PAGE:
Hawaiian Style

Describe an experience of cultural difference, positive or negative, you have had or observed. What did you learn from it? (250 word maximum)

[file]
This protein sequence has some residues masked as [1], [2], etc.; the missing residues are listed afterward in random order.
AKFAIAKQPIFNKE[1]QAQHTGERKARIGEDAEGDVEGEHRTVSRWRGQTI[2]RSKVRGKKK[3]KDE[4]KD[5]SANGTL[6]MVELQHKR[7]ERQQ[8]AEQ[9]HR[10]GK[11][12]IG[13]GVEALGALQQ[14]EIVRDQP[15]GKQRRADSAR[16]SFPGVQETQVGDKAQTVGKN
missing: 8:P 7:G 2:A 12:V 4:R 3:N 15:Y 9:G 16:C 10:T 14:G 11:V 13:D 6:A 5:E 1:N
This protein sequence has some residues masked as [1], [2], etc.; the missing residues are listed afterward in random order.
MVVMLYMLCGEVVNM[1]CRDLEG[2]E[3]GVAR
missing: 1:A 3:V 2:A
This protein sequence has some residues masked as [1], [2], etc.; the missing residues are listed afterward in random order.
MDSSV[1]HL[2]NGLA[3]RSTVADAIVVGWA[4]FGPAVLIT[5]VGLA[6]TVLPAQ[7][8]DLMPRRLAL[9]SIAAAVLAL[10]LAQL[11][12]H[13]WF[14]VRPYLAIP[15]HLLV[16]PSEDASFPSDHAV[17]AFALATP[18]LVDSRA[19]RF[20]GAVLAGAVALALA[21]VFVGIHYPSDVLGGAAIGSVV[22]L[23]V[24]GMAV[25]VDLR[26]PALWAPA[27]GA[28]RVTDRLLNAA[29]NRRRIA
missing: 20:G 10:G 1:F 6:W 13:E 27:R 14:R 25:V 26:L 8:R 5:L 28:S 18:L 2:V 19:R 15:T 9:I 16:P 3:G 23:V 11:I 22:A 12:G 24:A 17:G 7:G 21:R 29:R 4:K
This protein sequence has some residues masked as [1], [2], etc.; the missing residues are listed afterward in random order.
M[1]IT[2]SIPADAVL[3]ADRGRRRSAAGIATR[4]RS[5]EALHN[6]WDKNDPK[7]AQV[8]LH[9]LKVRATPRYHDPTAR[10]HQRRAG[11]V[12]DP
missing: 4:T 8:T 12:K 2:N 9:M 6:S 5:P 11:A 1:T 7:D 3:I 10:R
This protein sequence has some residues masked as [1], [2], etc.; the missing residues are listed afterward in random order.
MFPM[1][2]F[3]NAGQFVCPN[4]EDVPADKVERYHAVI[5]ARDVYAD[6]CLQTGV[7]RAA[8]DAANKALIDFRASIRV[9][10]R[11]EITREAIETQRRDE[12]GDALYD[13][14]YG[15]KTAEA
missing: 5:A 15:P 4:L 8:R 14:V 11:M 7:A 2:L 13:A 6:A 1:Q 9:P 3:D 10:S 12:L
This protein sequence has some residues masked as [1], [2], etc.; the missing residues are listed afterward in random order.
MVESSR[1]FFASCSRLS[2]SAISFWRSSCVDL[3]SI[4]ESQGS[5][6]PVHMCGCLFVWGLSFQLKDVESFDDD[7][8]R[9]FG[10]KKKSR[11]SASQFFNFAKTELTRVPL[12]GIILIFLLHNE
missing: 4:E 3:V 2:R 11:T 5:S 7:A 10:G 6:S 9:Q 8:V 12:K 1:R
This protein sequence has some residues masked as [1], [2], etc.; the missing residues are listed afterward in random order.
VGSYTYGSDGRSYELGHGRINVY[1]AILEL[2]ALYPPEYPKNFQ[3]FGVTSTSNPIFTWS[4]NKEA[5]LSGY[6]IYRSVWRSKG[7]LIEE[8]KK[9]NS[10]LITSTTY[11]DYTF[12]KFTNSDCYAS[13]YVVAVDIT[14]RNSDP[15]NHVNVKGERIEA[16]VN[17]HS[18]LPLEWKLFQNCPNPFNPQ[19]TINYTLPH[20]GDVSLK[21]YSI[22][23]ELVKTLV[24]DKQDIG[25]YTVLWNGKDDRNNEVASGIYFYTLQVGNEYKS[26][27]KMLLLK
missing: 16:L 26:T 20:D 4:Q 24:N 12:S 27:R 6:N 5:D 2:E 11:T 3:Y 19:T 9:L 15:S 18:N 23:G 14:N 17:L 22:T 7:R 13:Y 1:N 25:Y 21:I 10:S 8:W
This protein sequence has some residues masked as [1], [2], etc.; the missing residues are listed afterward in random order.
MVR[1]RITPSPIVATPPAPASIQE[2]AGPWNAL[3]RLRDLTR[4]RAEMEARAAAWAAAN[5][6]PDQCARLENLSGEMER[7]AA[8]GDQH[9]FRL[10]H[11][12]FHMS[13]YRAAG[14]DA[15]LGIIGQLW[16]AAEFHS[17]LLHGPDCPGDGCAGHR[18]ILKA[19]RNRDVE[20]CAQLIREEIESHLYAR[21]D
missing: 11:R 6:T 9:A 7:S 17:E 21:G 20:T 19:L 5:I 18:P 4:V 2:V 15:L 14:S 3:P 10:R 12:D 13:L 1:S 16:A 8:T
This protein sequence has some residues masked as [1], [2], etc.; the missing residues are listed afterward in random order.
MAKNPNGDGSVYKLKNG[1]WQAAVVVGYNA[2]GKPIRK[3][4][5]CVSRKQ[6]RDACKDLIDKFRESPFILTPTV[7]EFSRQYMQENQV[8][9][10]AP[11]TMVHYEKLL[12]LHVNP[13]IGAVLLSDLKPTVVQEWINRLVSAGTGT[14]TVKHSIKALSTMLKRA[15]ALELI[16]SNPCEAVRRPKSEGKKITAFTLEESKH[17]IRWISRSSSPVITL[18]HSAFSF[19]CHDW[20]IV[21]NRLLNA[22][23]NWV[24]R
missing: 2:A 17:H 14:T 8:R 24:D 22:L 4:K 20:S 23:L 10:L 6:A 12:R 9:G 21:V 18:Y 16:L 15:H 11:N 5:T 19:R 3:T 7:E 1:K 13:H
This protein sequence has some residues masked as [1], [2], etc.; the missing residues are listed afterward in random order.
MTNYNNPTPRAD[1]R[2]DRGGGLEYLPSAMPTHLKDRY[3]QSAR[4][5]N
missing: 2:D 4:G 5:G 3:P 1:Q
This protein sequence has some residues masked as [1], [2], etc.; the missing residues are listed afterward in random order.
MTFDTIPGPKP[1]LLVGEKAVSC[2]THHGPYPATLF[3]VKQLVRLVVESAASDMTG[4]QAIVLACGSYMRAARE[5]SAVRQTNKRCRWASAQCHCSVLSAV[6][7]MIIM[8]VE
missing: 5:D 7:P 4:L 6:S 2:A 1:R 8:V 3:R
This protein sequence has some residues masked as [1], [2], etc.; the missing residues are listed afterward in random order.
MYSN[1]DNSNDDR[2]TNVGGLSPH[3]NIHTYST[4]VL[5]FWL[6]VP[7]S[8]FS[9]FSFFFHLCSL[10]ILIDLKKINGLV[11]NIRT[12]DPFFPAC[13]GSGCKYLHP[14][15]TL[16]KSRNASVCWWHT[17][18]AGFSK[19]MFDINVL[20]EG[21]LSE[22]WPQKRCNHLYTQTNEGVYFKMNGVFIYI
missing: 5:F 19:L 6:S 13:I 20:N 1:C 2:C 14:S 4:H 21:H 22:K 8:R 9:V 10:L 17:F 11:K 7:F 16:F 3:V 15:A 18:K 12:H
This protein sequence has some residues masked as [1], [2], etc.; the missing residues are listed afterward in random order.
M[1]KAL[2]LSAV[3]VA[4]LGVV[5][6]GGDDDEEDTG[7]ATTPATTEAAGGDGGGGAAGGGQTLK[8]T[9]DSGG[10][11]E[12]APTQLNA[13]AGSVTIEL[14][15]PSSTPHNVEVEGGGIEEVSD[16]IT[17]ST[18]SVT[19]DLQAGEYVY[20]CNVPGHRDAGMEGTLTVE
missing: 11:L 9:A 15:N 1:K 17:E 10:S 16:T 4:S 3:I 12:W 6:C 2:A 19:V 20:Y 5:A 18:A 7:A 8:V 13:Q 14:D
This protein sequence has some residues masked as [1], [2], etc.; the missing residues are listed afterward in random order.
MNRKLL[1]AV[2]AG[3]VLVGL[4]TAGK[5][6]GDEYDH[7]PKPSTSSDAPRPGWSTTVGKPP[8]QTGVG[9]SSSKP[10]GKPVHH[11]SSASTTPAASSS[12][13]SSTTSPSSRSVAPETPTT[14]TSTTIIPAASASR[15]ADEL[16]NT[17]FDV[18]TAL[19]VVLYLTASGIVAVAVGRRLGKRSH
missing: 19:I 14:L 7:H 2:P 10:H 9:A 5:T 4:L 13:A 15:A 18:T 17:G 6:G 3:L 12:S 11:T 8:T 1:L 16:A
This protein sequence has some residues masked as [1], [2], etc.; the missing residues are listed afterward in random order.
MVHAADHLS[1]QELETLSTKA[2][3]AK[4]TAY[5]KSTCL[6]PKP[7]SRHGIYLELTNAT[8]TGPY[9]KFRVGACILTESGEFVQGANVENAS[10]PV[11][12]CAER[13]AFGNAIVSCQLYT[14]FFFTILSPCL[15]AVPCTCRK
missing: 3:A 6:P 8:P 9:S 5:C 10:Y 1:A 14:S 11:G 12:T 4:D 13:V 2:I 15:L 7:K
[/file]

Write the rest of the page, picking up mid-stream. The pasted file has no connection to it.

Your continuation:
Being born and raised in Hawaii as a hapa haole, or half-Caucasian and half-Asian, I have many insights about the local culture of my homeland. Today, Hawaiian culture doesn’t just consist of the native Hawaiians, who currently make up less than 18 percent of Hawaii’s population, but also includes the minorities within the Aloha State. Every individual in Hawaii is part of a minority population, due to the preponderance of cultures and ethnicities. This diverse population began with immigrants who arrived to work on the plantations, such as the Japanese, Chinese, and Portuguese. From this assimilation, an entirely unique local culture emerged. Although commonalities between Hawaii and the mainland exist, Hawaii’s distinctiveness is what makes it unique and appealing. A local language called Pidgin originated from the integration of diverse cultures at the plantations. This vernacular is widely used throughout the islands by anyone who stays long enough to pick it up. The Aloha Spirit – a warm, friendly, giving attitude towards all – is a vital component of island life. The concept of Hawaiian Time implies a laid-back lifestyle, and often results in a family-oriented existence. I’ve also become accustomed to calling all adults – whether neighbors, acquaintances, or family friends – Aunty and Uncle instead of Mr. or Ms. All of these characteristics express Hawaii’s open, accepting way of life, and make me proud to be Hawaiian at heart. Although commonalities between Hawaii and the mainland exist, Hawaii’s distinctions make it unique and appealing. A local language called Pidgin originated from cultures integrating at the plantations. This vernacular is widely used throughout the islands by anyone who stays long enough to pick it up. The Aloha Spirit is a vital component of the islands that involves a warmth, friendliness, and giving attitude towards all. The concept of Hawaiian Time implies a laidback lifestyle and results in a family oriented existence. I’ve also come accustomed to calling all adults, whether neighbors, acquaintances, or family friends, Aunty and Uncle instead of Mr. or Ms. All of these characteristics express Hawaii’s social acceptance and family oriented way of life. This environment has familiarized me with various cultural practices while making family life a priority. With these numerous contrasts from other states, I am proud to be Hawaiian-at-heart.

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